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Training its guns on the army

The Maoists’ ‘divide and demolish’ game could have a dangerous fallout

Written by Yubaraj Ghimire |
March 25, 2009 12:08:33 am

The 93,000-strong Nepal army is reeling after the virtual sacking of eight brigadier generals by the Maoist defence minister with the prime minister’s full backing. The measure is being seen as a Maoist masterstroke against the Nepal army,the only force it fears could offer some resistance towards the journey towards the ‘people’s republic’ or in other words,the establishment of a one-party dictatorship.

Although several political parties including ruling coalition partners like Communist Party of Nepal-Unified Marxist Leninist (CPN-UML) and the Madheshi Janadhikar Forum stood by the opposition Nepali Congress to protest the move,Prime Minister Pushpa Kamal Dahal managed to silence the former two. “Why are you supporting the Nepal army,a remnant of the feudalism that we all are committed to uproot?” The duo’s halfhearted protest turned out nothing more than a ritual.

The Maoists,ever since they joined the peace process in June 2006,have very successfully played the ‘divide and demolish game’,using the contradictions among non-Maoist parties to the hilt. First they projected the ‘monarchy’ even in its toothless form as the only enemy that all parties should fight and uproot together. The Nepali Congress that had ever since its foundation some 66 years ago remained an unwavering votary of ‘constitutional monarchy’ and multi-party democracy,became pro-republic after Prachanda promised Nepali Congress President G.P. Koirala that he would be the first president of the ‘Republic’ Nepal once the monarchy was uprooted.

Although this commitment was not honoured,which led to him sitting in the opposition,Koirala who is known for his weakness and lust for power,readily agreed to turn his party into a pro-republic one,ignoring the advice of many senior leaders that he should not fall prey to the Maoists’ game,and that they would next target the Nepal army,the independent judiciary,free media and religion,to erase any possible resistance to their openly stated aim of a people’s republic.

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But the deliberate political interference in the Nepal army now brings back the old fear back among political parties that Maoists are still fixated on power and aim to crush all resistance. According to the military act in Nepal,brigadier generals who have served for four years may get a three year extension. The general practice so far has been the army headquarter’s recommendation on the issue. The prime minister has now taken the stand that denial of extension of services to the eight generals will open enormous opportunities for officers and jawans at lower level,a populist statement that has had positive impact at the lower level. The Maoist propaganda machinery however,been interpreting the issue in a much more radical way,warning political parties,especially the ones supporting the army,that ‘you all would have been in jailed by the King’s army if the Maoists and its People’s Liberation Army (PLA) had not come to your rescue’. The Maoists are not only justifying the government ‘disowning’ the Nepal army,but also the continued existence of its private army — the PLA — something that has been the subject of concern in international quarters.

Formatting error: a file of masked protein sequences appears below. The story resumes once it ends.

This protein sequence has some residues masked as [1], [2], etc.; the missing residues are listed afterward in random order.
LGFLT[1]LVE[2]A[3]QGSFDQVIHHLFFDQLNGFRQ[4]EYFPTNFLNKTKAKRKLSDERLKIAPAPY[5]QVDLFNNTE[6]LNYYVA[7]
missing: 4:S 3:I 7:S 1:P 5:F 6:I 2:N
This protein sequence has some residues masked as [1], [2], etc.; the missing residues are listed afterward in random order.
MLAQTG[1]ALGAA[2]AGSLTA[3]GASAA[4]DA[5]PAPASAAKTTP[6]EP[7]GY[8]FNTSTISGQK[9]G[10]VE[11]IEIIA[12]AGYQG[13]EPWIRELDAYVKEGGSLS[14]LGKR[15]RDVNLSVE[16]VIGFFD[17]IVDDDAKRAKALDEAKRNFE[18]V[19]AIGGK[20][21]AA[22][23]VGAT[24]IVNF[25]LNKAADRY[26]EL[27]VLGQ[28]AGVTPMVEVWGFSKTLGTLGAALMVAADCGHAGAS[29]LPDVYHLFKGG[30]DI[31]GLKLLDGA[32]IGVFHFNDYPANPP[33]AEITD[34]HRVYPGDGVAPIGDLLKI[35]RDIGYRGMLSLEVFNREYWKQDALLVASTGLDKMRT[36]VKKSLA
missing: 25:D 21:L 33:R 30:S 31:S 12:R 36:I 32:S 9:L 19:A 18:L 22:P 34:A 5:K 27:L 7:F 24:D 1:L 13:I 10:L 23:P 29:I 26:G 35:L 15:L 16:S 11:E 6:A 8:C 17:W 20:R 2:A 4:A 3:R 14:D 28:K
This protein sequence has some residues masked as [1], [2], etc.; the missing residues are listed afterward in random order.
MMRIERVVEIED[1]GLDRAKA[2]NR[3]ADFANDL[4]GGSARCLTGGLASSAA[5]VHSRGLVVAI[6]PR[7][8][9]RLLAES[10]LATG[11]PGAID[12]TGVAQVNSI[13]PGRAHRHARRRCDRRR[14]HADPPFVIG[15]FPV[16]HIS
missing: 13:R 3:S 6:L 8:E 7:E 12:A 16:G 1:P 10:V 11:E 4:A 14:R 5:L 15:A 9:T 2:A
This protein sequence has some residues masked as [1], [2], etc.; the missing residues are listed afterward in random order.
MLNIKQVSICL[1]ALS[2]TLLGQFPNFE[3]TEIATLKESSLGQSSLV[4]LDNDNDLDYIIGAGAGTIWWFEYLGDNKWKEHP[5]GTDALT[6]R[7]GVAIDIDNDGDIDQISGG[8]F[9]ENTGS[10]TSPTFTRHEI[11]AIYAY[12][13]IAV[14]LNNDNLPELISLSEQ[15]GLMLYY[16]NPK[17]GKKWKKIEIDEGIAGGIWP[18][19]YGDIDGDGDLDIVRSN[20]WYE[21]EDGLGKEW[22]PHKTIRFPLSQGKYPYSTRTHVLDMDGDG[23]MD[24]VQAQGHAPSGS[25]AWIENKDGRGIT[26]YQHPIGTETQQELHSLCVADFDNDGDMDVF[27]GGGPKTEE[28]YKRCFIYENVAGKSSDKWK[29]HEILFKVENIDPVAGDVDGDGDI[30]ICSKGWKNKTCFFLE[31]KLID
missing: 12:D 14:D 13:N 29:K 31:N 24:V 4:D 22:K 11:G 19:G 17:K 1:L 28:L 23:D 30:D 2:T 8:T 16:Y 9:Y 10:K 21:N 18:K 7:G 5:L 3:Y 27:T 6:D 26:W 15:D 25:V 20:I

The Communist Party of Nepal-Maoists (CPN-M) that leads the government after emerging as the single largest party in a democratic election still harps on the fear of takeover by the king’s forces and the ‘Nepal army loyal to it’. The defence minister has shared his ultimate plan to have the Nepal army replaced by the PLA as the national army with many,including India’s Deputy Chief of the Army Staff S.P.H. Dhillon who visited Nepal some three months ago.

The Maoists insist that what happened to the eight brigadiers is an instance of ‘civilian control over the army’,a principle that the present government will follow. But one person who is not quite convinced about this argument is Dr. Rambaran Yadav,president of the republic of Nepal,who is also the supreme commander of the Nepal army. He has told Prime Minister Dahal that injecting politics in the Nepal army and pushing it to the wall may provoke an unpleasant consequence. The Maoists are using some retired generals to defend the government’s move. But things have not quite settled.


While the Maoists are in an apparently victorious mood,the chance of the Nepal army remaining a rallying point for political parties might bring in a dangerous drift to Nepal’s politics. Secondly,any reversal of the decision on army generals by Prime Minsiter Dahal is bound to provoke Defence Minister Badal with substantial clout in the PLA,to go against the prime minister . After all,even China has a history of the all powerful Mao Tse-Tung firing his defence ministers Peng Dehuai,and then his successor Li Biao,both blue eyed boys of the chairman in the mid Sixties and early Seventies. At the same time,the refusal to correct the ‘aberration’ in the extension-denial case will continue to make every political party and institution of the state vulnerable and suspicious towards Maoists’ move.

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First published on: 25-03-2009 at 12:08:33 am
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